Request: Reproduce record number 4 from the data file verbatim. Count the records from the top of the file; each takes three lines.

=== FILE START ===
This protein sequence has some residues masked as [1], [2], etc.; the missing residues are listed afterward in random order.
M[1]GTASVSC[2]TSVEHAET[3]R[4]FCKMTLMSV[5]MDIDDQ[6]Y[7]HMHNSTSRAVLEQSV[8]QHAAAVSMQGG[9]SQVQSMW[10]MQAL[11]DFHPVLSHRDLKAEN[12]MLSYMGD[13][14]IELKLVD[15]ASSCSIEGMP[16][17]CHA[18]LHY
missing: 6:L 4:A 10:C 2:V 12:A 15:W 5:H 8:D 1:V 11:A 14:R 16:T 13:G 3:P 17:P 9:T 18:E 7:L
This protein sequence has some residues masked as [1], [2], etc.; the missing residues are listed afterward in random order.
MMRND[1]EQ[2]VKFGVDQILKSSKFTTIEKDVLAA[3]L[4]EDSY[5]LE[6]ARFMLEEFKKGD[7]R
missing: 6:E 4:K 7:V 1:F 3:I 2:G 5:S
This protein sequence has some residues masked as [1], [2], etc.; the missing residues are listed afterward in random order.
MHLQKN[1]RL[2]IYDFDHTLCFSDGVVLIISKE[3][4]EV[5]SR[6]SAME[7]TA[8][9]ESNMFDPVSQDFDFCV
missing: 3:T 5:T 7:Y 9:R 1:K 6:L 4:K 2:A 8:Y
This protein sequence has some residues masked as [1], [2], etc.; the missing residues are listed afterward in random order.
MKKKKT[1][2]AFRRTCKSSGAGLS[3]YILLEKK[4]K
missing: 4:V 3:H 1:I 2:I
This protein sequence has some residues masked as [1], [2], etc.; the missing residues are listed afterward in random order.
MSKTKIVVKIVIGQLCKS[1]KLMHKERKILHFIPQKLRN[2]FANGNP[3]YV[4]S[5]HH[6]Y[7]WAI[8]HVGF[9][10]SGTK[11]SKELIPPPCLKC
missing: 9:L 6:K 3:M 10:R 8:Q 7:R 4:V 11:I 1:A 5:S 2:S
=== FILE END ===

This protein sequence has some residues masked as [1], [2], etc.; the missing residues are listed afterward in random order.
MKKKKT[1][2]AFRRTCKSSGAGLS[3]YILLEKK[4]K
missing: 4:V 3:H 1:I 2:I